Plant-parasitic nematodes are one of the most insidious pests limiting agricultural production, parasitizing mostly belowground and occasionally aboveground plant parts. They are an important and underestimated component of the estimated 30% yield loss inflicted on crops globally by biotic constraints. Nematode damage is intensified by interactions with biotic and abiotic factors constraints: soilborne pathogens, soil fertility degradation, reduced soil biodiversity, climate variability, and policies influencing the development of improved management options. This review focuses on the following topics: () biotic and abiotic constraints, () modification of production systems, () agricultural policies, () the microbiome, () genetic solutions, and () remote sensing. Improving integrated nematode management (INM) across all scales of agricultural production and along the Global North–Global South divide, where inequalities influence access to technology, is discussed. The importance of the integration of technological development in INM is critical to improving food security and human well-being in the future.


Article metrics loading...

Loading full text...

Full text loading...


Literature Cited

  1. 1.
    Aiyer H, Fofana B, Fraser T, Caldwell C, McKenzie-Gopsill A et al. 2022. Choice of cover crop influences soil fungal and bacterial communities in Prince Edward Island, Canada. Can. J. Microbiol. 68:465–82
    [Google Scholar]
  2. 2.
    Arantes BHT, Moraes VH, Geraldine AM, Alves TM, Albert AM et al. 2021. Spectral detection of nematodes in soybean at flowering growth stage using unmanned aerial vehicles. Ciênc. Rural 51: https://doi.org/10.1590/0103-8478cr20200283
    [Google Scholar]
  3. 3.
    Bahram M, Hildebrand F, Forslund SK, Anderson JL, Soudzilovskaia NA et al. 2018. Structure and function of the global topsoil microbiome. Nature 560:233–37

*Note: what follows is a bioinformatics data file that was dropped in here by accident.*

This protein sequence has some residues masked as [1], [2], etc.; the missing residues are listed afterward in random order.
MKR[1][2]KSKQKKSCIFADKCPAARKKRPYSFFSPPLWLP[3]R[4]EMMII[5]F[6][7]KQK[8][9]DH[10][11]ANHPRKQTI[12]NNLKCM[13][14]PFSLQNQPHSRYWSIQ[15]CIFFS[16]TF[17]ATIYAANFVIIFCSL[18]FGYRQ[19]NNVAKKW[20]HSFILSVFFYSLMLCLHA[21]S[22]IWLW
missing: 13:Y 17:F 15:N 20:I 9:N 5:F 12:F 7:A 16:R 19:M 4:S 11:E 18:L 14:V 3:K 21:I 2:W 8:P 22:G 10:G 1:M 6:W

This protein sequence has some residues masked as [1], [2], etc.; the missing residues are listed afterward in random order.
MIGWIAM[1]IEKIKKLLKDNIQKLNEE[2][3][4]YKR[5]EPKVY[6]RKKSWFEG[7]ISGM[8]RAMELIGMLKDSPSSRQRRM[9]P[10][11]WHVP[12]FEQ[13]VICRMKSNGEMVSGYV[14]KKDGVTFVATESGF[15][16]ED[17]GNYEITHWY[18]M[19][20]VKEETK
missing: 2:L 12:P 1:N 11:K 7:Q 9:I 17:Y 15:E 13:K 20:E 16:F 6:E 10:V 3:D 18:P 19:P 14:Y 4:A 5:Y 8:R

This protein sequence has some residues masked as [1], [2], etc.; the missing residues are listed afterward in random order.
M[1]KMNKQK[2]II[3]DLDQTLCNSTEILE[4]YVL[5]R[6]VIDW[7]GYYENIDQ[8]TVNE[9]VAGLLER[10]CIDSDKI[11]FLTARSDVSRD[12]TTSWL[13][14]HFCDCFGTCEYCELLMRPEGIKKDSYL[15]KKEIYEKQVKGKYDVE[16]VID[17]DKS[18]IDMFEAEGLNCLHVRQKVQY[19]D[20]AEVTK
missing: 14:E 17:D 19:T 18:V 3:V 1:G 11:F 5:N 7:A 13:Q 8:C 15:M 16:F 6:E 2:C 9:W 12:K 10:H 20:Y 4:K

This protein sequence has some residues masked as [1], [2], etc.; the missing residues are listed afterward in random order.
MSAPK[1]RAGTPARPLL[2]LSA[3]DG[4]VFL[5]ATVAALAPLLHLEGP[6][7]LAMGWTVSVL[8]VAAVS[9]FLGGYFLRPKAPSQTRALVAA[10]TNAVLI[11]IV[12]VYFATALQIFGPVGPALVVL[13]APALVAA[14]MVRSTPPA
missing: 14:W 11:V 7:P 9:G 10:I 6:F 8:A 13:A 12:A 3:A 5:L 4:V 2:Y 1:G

[Google Scholar]
  4. 4.
    Barker KR, Pederson GA, Windham GL, eds. 1998. Plant and Nematode Interactions Madison, WI: Am. Soc. Agron.
    [Google Scholar]
  5. 5.
    Bathiany S, Dakos V, Scheffer M, Lenton TM. 2018. Climate models predict increasing temperature variability in poor countries. Sci. Adv. 4:eaar5809
    [Google Scholar]
  6. 6.
    Bay G, Lee C, Chen C, Mahal NK, Castellano MJ et al. 2021. Agricultural management affects the active rhizosphere bacterial community composition and nitrification. mSystems 6:5e0065121
    [Google Scholar]
  7. 7.
    Been TH, Schomaker CH, Molendijk LPG. 2005. NemaDecide: a decision support system for the management of potato cyst nematodes. Potato in Progress: Science Meets Practice AJ Haverkort, PD Struik 143–55. Wageningen, Neth.: Wageningen Acad. Pub.
    [Google Scholar]
  8. 8.
    Behmann J, Mahlein AK, Rumpf T, Römer C, Plümer L. 2015. A review of advanced machine learning methods for the detection of biotic stress in precision crop protection. Precis. Agric. 16:3239–60
    [Google Scholar]
  9. 9.
    Blaxter M. 2011. Nematodes: the worm and its relatives. PLOS Biol. 9:4e1001050
    [Google Scholar]
  10. 10.
    Bock CH, Barbedo JGA, Del Ponte EM et al. 2020. From visual estimates to fully automated sensor-based measurements of plant disease severity: status and challenges for improving accuracy. Phytopathol. Res. 2:9
    [Google Scholar]
  11. 11.
    Brugger A, Behmann J, Paulus S, Luigs HG, Kuska MT et al. 2019. Extending hyperspectral imaging for plant phenotyping to the UV-range. Remote Sens. 11:121401
    [Google Scholar]
  12. 12.
    Bressan M, Roncato MA, Bellvert F, Comte G, Haichar FEZ et al. 2009. Exogenous glucosinolate produced by Arabidopsis thaliana has an impact on microbes in the rhizosphere and plant roots. ISME J. 3:1243–57
    [Google Scholar]
  13. 13.
    Butler DM, Kokalis-Burelle N, Albano JP, McCollum TG, Muramoto J et al. 2014. Anaerobic soil disinfestation (ASD) combined with soil solarization as a methyl bromide alternative: vegetable crop performance and soil nutrient dynamics. . Plant Soil 378:365–81
    [Google Scholar]
  14. 14.
    Chen Z, Chen S, Dickson D, eds. 2004. Nematology: Advances and Perspectives, Vol. 2. Nematode Morphology, Physiology, and Ecology Wallingford, UK: CABI
    [Google Scholar]
  15. 15.